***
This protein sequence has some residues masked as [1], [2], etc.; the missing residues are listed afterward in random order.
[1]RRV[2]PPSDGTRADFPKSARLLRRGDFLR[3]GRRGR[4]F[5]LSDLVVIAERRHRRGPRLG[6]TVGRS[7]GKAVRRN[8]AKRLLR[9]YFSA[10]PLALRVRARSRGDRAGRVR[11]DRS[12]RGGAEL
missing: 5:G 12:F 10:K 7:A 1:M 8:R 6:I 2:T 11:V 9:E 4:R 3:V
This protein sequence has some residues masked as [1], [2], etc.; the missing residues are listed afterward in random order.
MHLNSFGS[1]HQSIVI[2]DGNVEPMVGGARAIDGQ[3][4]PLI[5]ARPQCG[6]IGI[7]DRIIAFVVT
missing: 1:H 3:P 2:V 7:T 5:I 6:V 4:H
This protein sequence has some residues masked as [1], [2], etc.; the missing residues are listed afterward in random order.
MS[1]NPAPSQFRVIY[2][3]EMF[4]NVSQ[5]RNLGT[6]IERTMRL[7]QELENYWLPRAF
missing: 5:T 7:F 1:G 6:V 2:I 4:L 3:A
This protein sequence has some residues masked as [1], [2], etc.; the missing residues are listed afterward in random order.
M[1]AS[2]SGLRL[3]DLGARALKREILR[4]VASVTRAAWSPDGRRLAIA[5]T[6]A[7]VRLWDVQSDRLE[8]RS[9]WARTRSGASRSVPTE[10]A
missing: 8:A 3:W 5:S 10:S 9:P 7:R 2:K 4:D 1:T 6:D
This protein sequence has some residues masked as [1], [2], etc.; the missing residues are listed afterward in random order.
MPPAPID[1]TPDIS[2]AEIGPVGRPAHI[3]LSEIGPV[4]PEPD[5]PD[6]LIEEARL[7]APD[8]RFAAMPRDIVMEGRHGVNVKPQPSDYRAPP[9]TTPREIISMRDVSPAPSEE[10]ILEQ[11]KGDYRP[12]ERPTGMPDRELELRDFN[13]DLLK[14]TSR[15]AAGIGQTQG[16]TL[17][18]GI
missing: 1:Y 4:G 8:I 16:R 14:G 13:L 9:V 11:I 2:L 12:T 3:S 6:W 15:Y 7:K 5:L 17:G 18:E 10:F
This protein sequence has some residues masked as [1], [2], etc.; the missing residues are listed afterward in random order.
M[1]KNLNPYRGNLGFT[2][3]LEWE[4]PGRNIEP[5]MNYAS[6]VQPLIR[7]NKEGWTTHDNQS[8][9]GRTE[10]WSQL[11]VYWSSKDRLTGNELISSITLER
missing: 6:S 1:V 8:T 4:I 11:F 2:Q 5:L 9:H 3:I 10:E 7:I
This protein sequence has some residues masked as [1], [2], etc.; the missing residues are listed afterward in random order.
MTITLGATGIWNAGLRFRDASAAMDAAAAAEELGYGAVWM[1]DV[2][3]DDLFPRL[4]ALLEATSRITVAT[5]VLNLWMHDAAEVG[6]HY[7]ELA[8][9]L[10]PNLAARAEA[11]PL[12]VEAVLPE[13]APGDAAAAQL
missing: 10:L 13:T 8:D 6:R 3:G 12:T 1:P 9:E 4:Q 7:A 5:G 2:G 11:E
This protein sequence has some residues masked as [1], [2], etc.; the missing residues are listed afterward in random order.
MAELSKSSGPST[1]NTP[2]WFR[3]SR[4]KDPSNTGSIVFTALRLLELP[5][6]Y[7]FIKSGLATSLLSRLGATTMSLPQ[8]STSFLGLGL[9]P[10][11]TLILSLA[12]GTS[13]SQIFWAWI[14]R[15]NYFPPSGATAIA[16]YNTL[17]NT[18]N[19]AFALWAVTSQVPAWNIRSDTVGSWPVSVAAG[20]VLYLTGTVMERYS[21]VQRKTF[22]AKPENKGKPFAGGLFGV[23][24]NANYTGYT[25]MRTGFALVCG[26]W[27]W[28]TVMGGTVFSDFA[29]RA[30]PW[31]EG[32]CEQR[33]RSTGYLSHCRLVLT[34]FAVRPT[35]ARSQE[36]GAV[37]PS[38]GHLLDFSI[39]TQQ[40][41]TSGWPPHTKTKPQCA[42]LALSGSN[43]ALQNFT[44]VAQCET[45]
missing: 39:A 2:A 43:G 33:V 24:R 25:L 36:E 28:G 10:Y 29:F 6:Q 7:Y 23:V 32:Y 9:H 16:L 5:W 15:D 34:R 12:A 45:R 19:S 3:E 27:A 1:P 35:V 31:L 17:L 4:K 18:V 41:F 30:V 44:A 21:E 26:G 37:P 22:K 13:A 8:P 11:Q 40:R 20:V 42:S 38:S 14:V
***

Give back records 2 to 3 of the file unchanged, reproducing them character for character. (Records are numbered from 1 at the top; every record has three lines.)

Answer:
This protein sequence has some residues masked as [1], [2], etc.; the missing residues are listed afterward in random order.
MHLNSFGS[1]HQSIVI[2]DGNVEPMVGGARAIDGQ[3][4]PLI[5]ARPQCG[6]IGI[7]DRIIAFVVT
missing: 1:H 3:P 2:V 7:T 5:I 6:V 4:H
This protein sequence has some residues masked as [1], [2], etc.; the missing residues are listed afterward in random order.
MS[1]NPAPSQFRVIY[2][3]EMF[4]NVSQ[5]RNLGT[6]IERTMRL[7]QELENYWLPRAF
missing: 5:T 7:F 1:G 6:V 2:I 4:L 3:A